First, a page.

A scheme encouraging schoolgirls as young as 11 to request the morning-after pill by text message undermines parents and will lead to more promiscuity and teenage pregnancies, say campaigners.
The pilot scheme is being introduced by Oxfordshire County Council and Oxfordshire Primary Care Trust after the county saw a sharp rise in pregnancies among girls aged 18 and under.
From July, girls at six Oxfordshire secondary schools will be able to text requests for the morning-after pill to a school nurse who can supply the pill during breaktime.
The service will also operate on weekends and holidays, with the nurse arranging to meet the pupil or directing her to another local source.
Parents will not automatically be informed of their daughters’ requests, but child protection staff will be alerted if a girl aged under 13 uses the service.
Oxfordshire County Council declined to reveal which schools are involved in the scheme as this might attract “unhelpful attention”.
A statement issued by the Council and Primary Care Trust said: “This service would provide an extra level of support for those young people who think they have taken a risk, or have another health problem, and don’t want to approach a doctor or a pharmacist but can text a nurse and ask what they can do.”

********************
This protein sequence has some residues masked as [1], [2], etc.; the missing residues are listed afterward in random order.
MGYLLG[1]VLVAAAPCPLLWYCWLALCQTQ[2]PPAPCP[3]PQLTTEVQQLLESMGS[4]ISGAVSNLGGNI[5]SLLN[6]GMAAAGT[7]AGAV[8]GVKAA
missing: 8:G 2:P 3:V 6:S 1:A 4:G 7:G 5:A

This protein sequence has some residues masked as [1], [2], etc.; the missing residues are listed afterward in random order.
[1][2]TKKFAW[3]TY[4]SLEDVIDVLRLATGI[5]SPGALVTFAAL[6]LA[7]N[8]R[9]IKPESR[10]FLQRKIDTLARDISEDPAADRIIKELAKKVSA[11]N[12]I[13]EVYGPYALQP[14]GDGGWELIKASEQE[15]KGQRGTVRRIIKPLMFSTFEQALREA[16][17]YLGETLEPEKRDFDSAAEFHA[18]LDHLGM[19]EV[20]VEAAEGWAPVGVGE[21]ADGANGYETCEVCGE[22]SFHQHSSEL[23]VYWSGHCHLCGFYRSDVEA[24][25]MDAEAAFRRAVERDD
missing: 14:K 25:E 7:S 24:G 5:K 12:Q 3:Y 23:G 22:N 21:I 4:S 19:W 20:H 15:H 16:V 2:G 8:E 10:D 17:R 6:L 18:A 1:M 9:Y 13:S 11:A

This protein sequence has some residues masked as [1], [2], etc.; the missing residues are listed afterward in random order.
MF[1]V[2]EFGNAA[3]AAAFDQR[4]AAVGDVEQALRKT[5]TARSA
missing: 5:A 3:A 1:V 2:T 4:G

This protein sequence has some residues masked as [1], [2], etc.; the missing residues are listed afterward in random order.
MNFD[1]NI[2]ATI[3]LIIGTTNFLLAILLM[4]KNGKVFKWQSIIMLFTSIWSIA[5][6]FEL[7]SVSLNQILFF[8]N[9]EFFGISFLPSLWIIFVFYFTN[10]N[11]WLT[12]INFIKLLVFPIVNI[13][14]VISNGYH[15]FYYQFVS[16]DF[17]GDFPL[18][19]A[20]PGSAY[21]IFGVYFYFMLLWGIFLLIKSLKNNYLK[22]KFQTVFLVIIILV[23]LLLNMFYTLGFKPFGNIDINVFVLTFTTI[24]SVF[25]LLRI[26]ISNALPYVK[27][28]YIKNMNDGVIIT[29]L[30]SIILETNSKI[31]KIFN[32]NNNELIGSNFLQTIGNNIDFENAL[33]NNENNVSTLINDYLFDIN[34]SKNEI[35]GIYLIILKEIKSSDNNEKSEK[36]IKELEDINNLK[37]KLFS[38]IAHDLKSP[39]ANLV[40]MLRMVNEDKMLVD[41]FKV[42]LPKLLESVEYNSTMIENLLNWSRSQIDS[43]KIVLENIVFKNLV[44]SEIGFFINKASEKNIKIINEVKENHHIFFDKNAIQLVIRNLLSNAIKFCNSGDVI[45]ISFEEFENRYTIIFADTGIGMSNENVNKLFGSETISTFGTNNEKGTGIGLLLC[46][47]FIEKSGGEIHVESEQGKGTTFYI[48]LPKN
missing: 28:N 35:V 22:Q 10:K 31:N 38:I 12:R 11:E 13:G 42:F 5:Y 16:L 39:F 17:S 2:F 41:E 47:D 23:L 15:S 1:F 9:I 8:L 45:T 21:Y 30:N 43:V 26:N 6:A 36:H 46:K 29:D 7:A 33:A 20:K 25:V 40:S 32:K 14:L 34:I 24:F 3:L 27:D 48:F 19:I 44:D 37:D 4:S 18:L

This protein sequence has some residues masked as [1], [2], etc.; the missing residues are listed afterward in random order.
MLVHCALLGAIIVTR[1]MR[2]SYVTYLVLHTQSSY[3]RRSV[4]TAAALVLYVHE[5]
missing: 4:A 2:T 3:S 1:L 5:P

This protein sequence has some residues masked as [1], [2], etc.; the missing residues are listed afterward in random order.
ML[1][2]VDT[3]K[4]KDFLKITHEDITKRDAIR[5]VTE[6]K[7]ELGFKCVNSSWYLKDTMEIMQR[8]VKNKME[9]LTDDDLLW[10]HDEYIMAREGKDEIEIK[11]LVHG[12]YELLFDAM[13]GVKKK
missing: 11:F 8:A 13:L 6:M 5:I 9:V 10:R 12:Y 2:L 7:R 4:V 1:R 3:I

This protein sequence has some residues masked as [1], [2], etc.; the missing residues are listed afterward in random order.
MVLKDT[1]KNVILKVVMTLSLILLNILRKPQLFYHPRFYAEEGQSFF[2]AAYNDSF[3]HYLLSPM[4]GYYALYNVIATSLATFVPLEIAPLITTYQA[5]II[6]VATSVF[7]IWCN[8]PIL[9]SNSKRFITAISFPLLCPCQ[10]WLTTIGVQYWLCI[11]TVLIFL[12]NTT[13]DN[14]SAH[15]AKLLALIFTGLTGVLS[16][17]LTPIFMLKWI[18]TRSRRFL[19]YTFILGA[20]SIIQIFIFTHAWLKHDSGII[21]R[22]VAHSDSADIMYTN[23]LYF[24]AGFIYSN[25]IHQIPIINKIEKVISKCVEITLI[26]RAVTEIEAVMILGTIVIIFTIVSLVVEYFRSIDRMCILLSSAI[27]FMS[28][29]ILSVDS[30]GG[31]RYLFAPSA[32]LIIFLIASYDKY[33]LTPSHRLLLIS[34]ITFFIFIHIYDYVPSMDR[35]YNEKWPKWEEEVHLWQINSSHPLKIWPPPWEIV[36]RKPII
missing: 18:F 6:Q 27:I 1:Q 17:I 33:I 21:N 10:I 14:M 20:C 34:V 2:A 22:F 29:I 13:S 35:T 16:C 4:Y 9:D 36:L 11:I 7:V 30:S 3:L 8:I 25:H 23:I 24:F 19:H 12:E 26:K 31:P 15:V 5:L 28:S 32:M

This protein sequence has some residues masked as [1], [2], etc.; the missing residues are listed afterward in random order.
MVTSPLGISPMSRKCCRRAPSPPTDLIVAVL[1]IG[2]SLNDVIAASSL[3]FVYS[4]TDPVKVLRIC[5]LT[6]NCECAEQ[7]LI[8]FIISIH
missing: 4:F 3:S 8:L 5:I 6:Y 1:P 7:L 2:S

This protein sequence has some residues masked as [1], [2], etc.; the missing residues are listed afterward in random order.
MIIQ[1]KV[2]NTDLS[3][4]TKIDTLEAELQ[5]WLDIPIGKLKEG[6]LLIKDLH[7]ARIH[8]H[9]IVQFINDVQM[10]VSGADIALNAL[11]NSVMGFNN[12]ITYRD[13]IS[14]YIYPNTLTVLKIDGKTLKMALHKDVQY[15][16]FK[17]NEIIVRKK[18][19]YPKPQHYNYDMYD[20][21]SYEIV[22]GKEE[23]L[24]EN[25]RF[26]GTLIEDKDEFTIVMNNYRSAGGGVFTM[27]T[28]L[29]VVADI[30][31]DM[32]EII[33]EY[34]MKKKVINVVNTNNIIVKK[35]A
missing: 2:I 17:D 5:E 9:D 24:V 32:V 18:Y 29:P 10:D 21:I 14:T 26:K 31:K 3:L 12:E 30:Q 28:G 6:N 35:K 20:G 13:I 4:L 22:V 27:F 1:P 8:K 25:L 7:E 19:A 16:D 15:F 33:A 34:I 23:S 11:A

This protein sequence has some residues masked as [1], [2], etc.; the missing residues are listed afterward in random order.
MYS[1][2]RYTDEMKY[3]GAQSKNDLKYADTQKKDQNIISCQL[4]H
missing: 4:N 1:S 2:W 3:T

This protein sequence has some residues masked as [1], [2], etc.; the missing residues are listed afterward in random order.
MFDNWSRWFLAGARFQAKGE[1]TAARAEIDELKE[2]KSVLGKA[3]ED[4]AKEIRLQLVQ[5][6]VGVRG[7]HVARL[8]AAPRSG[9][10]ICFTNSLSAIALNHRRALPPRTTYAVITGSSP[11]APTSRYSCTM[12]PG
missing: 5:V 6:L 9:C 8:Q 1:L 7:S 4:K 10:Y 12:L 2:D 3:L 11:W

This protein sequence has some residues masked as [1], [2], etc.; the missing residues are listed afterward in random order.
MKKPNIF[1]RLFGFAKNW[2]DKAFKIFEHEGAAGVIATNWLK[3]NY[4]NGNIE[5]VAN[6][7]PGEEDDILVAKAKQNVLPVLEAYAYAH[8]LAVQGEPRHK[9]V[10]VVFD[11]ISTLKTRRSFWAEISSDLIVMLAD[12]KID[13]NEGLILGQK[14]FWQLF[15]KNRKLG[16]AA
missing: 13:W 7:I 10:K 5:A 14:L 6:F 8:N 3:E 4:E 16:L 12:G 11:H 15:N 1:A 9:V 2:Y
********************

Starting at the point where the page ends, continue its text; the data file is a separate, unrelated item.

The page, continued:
The move was branded “sadly mistaken” by Norman Wells of the Family Education Trust.
He said the scheme risked making teenage pregnancy and abortion rates worse “by encouraging some girls to become sexually active when they might not otherwise have done so.”
Daily Mail columnist Allison Pearson said: “Only an idiot or a greedy pharmaceutical company would not be worried that these moves will lead to more unprotected sex.
“If you make it painless for young girls to behave recklessly, then reckless behaviour is what you’ll get.”
Liz Hunt of the Daily Telegraph warned that “parents are right to feel that they are being undermined, and their role in overseeing their child’s health and wellbeing supplanted by the state”.
But Oxfordshire County Councillor Louise Chapman rejected all concerns, claiming: “We’d be foolish to think there was something we could do to stop young people having sex.”